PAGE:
Bad on paper? Research reveals growing need for retailers to move to digital receipts  

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Indie retailers wanting to operate a more sustainable business should switch to digital receipts, say experts.

According to figures, around 10 million trees are cut down annually across the globe to print over 11.2 billion mostly non-recyclable paper receipts. These mostly end up in landfill and clutter streets and car parks, creating more than 10,000 tonnes of paper waste.

Recent research from Yocuda, a world leader in digital solutions, reveals that 76 per cent of shoppers would choose digital receipts if they knew how many trees were destroyed to print transactions on paper. That number rises to 87 per cent and 88 per cent for those aged 18-25 and 26-35 respectively. The vast majority of shoppers (80 per cent) would also choose digital receipts if they knew paper receipts were non-recyclable.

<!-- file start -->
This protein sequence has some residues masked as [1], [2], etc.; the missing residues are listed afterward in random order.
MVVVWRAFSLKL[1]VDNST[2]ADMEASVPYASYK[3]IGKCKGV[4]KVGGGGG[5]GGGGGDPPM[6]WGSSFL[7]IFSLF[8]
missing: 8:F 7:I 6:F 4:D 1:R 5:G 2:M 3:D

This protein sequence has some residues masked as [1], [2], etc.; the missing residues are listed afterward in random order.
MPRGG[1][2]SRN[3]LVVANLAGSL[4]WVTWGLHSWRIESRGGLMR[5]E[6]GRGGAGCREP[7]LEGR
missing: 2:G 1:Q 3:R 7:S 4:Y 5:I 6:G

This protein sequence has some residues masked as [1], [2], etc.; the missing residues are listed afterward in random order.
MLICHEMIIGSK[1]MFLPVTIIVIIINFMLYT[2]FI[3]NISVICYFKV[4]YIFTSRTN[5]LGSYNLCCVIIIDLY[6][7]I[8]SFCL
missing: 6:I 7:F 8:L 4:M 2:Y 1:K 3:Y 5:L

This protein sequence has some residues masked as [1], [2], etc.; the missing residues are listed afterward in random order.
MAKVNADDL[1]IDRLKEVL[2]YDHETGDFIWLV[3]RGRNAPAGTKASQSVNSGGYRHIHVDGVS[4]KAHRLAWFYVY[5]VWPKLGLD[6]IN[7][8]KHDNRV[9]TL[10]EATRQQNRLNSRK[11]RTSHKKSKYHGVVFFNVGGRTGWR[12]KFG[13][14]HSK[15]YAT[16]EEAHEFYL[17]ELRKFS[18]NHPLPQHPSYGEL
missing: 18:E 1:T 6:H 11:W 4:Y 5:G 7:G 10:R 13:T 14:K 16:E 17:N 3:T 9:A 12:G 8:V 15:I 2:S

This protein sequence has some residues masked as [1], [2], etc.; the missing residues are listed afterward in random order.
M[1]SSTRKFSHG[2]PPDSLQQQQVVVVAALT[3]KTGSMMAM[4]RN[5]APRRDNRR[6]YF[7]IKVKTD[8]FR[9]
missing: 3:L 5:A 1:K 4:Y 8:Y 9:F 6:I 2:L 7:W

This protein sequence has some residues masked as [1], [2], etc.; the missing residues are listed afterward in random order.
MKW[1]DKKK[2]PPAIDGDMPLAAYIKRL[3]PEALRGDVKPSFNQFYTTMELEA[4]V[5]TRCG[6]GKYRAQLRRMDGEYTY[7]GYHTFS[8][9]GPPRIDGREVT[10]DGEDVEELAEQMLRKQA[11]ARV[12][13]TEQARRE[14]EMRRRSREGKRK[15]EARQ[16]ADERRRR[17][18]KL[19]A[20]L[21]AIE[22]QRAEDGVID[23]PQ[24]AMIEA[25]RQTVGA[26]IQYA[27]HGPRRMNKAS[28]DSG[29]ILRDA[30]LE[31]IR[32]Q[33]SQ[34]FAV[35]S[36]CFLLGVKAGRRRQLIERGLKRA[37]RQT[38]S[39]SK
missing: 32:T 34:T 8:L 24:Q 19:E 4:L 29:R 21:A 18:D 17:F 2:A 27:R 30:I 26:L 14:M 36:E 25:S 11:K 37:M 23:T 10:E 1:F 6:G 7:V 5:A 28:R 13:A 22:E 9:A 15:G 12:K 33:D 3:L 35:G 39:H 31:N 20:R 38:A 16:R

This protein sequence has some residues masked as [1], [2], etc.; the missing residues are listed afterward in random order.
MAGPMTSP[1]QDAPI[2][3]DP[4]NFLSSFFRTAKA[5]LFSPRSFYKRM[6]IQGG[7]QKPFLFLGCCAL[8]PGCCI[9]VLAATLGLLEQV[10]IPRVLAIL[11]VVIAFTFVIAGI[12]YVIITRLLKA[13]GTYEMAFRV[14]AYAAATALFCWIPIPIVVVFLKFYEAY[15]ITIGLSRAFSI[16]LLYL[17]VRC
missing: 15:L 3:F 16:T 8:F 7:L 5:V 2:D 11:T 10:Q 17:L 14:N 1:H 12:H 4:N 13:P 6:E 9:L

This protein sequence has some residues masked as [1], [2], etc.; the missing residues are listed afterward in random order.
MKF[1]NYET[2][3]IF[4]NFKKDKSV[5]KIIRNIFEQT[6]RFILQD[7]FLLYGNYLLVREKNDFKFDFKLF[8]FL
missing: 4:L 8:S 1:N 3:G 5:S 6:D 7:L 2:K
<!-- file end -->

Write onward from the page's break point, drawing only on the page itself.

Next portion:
In recent years there has been growing awareness from shoppers about the impact of their buying habits. More consumers now feel the need to read a retailer’s sustainability policy before making a purchase, with over two thirds (69 per cent) citing this as important factor in their decision.

Furthermore, 67 per cent of shoppers believe it is environmentally wasteful to print till receipts automatically, and 87 per cent expect to see a decline in paper receipts over the next five years.

“There is no escaping the fact that paper receipts have a disastrous impact on the environment,” says Yocuda CEO Edward Drax. “Five years ago, few people would have batted an eyelid to the automatic printing of receipts. However, shoppers have become more environmentally conscious and their preferences have changed in favour of digital solutions. Our research underscores the moral and ethical duty of care that has grown in sentiment amongst shoppers in the UK.

“It’s reassuring to see that more shoppers than ever are grasping the impact that paper receipts have on our world. Shoppers are calling for more transparency from retailers and expect strong sustainability policies to be put in place. Reducing paper receipts is an easy way for retailers to reduce their carbon footprint and appeal to the majority of environmentally conscious consumers.”